News From Terre Haute, Indiana

November 18, 2012

Planned trail, CSO line would stretch about 1 1⁄2 miles along east bank of river

Arthur Foulkes
The Tribune-Star

TERRE HAUTE — If plans flow smoothly, walkers and runners could be streaming along a new trail parallel to the banks of the Wabash River.

The planned pathway could be completed next year, as Hauteans salute the waterway in a yearlong celebration: 2013 Year of the River.

Plans for a new sewer line to run along the east bank of the Wabash have helped spur efforts to establish the trail, which will connect Fairbanks Park to city-owned property just north of Interstate 70 west of Prairieton Road – a distance of about 1.5 miles.

“It all just kind of came together,” said Mayor Duke Bennett, speaking of plans to improve the city’s sewer system and plans for the trail.

For the past four or five years, the city has been establishing the right to install the new sewer line down the east bank of the Wabash as part of a federally mandated project to prevent combined stormwater and raw sewage (known as Combined Sewer Overflow, CSO) from entering the river.

The new sewer line is needed to divert millions of gallons of CSO annually to a storage lagoon south of the city and then to the sewage treatment plant.

The sewer line will take the same path as the planned trail – down what was once Paul Dresser Drive. The now defunct section of roadway is still barely visible along the east side of the Wabash from Fairbanks Park to a spot about a mile to the south.

The trail itself is “still in the planning stages,” said Chuck Ennis, city engineer. But for the first several years of its existence, the trail will be paved with crushed stone, not asphalt. That’s because the heavy equipment needed to install the sewer line would likely damage an asphalt trail, he said.

Mayor Bennett said he hopes work on the trail can be completed next year, coinciding with the “Year of the River.” But it was still unclear that would take place, he said.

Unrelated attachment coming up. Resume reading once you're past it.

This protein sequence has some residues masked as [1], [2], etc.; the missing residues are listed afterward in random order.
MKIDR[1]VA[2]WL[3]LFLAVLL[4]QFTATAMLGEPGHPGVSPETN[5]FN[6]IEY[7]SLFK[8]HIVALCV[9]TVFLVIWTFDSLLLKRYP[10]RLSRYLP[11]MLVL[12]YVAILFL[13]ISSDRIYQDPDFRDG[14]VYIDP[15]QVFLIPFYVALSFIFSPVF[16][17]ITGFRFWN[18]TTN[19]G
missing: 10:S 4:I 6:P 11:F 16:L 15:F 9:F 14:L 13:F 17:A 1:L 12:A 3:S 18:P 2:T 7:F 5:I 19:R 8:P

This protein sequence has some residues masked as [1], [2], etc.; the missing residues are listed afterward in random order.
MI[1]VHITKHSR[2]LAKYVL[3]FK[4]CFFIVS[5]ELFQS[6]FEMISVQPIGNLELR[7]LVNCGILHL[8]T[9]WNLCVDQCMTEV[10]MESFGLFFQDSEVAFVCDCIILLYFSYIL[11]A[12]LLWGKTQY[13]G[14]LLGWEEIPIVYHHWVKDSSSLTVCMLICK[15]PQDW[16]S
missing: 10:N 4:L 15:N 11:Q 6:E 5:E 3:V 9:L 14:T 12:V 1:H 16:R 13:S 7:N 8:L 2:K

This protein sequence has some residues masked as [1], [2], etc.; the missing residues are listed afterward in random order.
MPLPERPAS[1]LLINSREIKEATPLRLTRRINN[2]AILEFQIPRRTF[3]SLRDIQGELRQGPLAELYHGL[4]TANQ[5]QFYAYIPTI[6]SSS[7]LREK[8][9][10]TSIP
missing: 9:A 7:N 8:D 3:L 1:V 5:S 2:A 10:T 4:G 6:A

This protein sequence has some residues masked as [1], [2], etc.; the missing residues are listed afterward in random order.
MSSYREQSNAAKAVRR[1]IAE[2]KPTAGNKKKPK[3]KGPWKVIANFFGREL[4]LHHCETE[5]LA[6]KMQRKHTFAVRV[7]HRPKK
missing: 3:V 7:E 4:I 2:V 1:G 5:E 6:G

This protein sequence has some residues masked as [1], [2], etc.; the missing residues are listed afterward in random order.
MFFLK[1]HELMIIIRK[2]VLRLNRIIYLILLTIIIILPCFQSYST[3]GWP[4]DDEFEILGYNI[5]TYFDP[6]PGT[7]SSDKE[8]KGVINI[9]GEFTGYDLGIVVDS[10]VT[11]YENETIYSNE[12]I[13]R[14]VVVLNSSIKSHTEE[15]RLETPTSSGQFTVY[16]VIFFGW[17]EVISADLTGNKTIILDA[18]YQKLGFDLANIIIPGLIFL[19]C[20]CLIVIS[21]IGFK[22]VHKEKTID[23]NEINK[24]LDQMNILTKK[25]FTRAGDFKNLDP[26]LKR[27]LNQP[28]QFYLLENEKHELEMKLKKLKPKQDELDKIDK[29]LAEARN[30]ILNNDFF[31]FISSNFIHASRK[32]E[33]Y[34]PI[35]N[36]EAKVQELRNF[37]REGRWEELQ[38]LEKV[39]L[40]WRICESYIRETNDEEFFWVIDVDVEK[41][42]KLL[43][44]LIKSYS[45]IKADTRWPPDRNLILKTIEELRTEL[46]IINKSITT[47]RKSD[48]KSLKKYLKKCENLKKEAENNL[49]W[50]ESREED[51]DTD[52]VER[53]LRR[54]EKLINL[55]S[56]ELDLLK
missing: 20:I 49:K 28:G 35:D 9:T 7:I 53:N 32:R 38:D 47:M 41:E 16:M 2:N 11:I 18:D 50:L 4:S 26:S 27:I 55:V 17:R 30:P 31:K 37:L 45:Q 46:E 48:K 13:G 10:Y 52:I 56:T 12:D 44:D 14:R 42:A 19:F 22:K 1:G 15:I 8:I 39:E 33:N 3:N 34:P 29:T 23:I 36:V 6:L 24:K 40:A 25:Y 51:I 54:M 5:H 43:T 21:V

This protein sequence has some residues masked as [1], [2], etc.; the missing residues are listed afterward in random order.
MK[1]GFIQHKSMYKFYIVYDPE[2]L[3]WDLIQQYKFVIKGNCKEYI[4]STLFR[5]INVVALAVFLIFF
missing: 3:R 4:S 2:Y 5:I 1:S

Funding for the trail will come from the Sanitary District’s bond issues being used to finance the approximately $120-million CSO project, Ennis said.

An important link

Once completed, the new section of trail will be a key part of the city’s growing hiking and biking trail system, providing a link connecting the bulk of the trail system with the city’s south side, said Ron Hinsenkamp, chief transportation planner for the West Central Economic Development District’s Metropolitan Planning Organization.

“It’s part of the bigger master plan” for trails in Vigo County, Hinsenkamp said. “Trails and bike paths are all a part of the city’s transportation network.”

The city currently has more than 18 miles of trails, but that number will soon be growing. In addition to the city’s trail on the east side of the river, a new, 6.5-mile trail on the west side of the Wabash will soon be opening to the public, said Jon Mutchner, president of Wabash River Development and Beautification Inc., better known as Riverscape. That trail should open to the public in the spring and will follow a levy along the west side of the river, he said.

“It’s all going to be linked together,” said Mutchner, whose Riverscape group has been promoting trails and other development near the river for several years. “For a community of this size, it’s going to be one of the most impressive trail systems in the Midwest.”

The legal groundwork

In the past several years, city officials have been working to establish they have the right to place a trail and new sewer line along the Wabash River south of Fairbanks Park. A large part of the land involved is already owned by the city, including property formerly owned by International Paper Co.

One section of land required the city to go to court to establish the right for the trail, Bennett said. That was for property where the defunct Wabash Environmental Technologies once operated.

“We went through the court system to allow us to put a trail on top of the sewer,” Bennett said.

The entire process of establishing easement rights for the sewer took between four and five years, said Rhonda Oldham, a Terre Haute attorney representing the city in the matter.

Once the trail is in place, it could later link with a proposed “primitive” trail on the south side of I-70 on land soon to be owned by the Indiana Department of Natural Resources. That land, known as “the oxbow,” is surrounded by the river on three sides and floods about twice a year, Mayor Bennett said, meaning any trail there would have to be made of bark or wood chips.

The new trail south of Fairbanks Park is just one of many things planned for 2013 marking “The Year of the River.” But it’s a welcome contribution by the City of Terre Haute, especially since it will allow people to see a section of the river that currently is only accessible by boat, said Mary Kramer, executive director of Wabash Valley Art Spaces and an organizer of The Year of the River.

“I think it’s fantastic,” Kramer said of the planned new trail. “I was thrilled to hear [the city] was going to do that.”

Reporter Arthur Foulkes can be reached at (812) 231-4232 or